1. Fracture of the distal radius and ulna
Often referred to a ‘Colles’ fracture’, a fracture of the distal radius and ulna refers to a break in the forearm bones just above the wrist joint. A fracture of the distal radius and ulna are most frequently caused by a fall where you land on an outstretched hand.
2. De Quervain’s tenosynovitis
De Quervain’s tenosynovitis refers to inflammation of the soft tissues surrounding the tendons that move the thumb. De Quervain’s tenosynovitis is an overuse injury. The tendons of the thumb originate from above the wrist joint. They reach the thumb by going around a bony bump or prominence on the outside of the wrist and by crossing the wrist joint. Where they pass around the bony bump at the wrist, the tendons and tissues surrounding the tendons can be rubbed against the bone. Repeated rubbing can result in microtrauma. To repair this microtrauma the body commences an inflammatory response in the injured tissues.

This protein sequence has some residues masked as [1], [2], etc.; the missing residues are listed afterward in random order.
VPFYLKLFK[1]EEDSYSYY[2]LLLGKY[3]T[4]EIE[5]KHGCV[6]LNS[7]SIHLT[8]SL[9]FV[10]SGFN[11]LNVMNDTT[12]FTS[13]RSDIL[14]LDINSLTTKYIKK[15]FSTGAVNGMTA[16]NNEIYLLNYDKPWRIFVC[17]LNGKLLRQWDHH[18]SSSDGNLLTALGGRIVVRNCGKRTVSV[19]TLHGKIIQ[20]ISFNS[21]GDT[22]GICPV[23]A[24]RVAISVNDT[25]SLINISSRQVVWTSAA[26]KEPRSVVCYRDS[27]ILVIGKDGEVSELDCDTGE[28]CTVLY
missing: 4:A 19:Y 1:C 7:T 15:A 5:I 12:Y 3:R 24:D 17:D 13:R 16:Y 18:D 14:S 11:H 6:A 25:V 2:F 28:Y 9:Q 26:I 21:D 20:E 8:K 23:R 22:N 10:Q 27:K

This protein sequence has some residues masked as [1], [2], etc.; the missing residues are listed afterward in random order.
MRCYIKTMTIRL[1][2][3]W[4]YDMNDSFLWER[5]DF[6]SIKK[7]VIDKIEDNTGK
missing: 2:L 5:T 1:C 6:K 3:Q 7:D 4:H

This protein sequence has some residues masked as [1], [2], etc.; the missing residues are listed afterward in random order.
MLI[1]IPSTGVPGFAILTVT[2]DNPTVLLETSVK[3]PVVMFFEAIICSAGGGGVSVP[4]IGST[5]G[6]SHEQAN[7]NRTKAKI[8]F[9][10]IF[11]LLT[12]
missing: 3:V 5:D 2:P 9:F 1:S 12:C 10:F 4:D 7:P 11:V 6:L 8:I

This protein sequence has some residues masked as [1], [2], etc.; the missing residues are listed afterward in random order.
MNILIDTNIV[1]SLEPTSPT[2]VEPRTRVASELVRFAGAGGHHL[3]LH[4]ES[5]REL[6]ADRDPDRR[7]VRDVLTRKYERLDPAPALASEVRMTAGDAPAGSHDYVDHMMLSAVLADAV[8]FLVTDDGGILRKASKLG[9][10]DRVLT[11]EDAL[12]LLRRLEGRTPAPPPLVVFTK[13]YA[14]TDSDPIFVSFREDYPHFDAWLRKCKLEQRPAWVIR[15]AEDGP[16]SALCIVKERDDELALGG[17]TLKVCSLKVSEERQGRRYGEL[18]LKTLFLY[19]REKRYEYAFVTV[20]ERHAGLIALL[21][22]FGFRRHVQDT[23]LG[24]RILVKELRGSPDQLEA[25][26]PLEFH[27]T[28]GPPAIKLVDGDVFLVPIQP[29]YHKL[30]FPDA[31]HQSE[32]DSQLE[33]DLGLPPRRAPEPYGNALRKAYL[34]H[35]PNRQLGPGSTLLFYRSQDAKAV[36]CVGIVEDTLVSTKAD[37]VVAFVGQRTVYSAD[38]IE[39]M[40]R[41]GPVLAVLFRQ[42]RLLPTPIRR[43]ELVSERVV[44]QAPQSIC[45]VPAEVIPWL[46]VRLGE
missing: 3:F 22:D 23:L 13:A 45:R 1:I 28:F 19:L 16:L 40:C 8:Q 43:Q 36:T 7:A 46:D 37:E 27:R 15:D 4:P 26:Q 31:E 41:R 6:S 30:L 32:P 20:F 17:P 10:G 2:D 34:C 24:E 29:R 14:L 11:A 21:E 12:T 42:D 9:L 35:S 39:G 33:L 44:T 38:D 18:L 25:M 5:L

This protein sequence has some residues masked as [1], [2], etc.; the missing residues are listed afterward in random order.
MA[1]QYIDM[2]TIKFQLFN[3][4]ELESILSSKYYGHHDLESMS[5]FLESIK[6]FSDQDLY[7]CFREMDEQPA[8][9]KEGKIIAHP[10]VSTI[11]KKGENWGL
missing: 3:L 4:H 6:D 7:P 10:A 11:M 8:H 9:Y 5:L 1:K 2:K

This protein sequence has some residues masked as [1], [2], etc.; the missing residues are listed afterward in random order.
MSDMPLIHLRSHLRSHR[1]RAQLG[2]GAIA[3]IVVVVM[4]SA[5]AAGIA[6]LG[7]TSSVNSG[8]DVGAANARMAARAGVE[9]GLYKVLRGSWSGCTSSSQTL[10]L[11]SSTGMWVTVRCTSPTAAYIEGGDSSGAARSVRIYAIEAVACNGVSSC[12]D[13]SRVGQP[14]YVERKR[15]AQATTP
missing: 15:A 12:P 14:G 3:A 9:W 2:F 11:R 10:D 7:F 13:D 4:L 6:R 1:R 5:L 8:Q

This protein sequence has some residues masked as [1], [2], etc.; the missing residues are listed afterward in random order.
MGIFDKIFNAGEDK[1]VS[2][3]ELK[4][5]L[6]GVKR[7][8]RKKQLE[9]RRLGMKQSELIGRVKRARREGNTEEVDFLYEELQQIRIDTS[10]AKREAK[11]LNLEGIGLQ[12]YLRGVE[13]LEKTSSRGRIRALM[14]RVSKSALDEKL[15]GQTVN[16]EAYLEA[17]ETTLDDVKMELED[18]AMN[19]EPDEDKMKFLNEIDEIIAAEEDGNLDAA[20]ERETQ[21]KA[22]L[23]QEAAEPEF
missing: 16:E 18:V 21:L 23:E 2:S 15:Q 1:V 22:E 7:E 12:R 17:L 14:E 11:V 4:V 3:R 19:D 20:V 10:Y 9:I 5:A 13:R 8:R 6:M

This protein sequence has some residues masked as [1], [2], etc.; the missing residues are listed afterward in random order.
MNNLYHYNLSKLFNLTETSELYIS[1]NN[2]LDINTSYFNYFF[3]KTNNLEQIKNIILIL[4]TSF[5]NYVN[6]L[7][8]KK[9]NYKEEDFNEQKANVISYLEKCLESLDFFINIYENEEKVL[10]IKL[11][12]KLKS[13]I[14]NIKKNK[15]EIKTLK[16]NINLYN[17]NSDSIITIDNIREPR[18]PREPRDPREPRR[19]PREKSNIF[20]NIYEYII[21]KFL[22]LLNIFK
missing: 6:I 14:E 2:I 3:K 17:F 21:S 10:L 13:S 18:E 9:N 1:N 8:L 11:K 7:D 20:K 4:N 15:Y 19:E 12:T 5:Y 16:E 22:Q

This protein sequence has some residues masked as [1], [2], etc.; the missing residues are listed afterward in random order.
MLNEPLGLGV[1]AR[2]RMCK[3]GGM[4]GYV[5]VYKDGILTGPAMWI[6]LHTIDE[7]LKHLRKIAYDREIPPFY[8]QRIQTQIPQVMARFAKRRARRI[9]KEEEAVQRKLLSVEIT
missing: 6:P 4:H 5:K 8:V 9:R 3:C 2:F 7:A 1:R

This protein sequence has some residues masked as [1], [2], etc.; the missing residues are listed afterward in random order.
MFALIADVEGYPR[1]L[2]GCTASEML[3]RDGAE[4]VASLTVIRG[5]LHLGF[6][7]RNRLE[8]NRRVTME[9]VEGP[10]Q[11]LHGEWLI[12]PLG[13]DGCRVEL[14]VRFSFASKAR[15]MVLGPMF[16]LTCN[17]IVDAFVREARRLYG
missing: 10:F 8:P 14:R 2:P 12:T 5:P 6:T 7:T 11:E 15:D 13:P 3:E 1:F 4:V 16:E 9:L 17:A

3. Wrist tendinopathy
Wrist tendinopathy refers to inflammation and swelling within one or more of the tendons which cross the wrist joint. The function of the tendons which cross the wrist joint is to transmit forces produced by the forearm muscles to the hand and fingers. Repetitive use of these muscles and, therefore, their tendons can lead to microscopic tears within the substance of the tendons. To repair these microscopic tears, the body commences an inflammatory response. This inflammation within the tendon is tendinopathy.
4. Carpal tunnel syndrome
Carpal tunnel syndrome refers to a nerve disorder occurring at the wrist which causes pain, sensory changes and a loss of function within the hand. Carpal tunnel syndrome results from compression of the median nerve as it passes through the carpal tunnel. The carpal tunnel is made up on three sides by the wrist bones, with the roof of the tunnel consisting of a strong, broad ligament. Passing through this tunnel is the median nerve which sends signals from the brain to the hand, and a number of tendons which move the fingers. As the walls of the tunnel are inflexible, if any of the contained tendons become inflamed or swell, the median nerve can become compressed. This can interfere with the messages or signals transmitted by the nerve.
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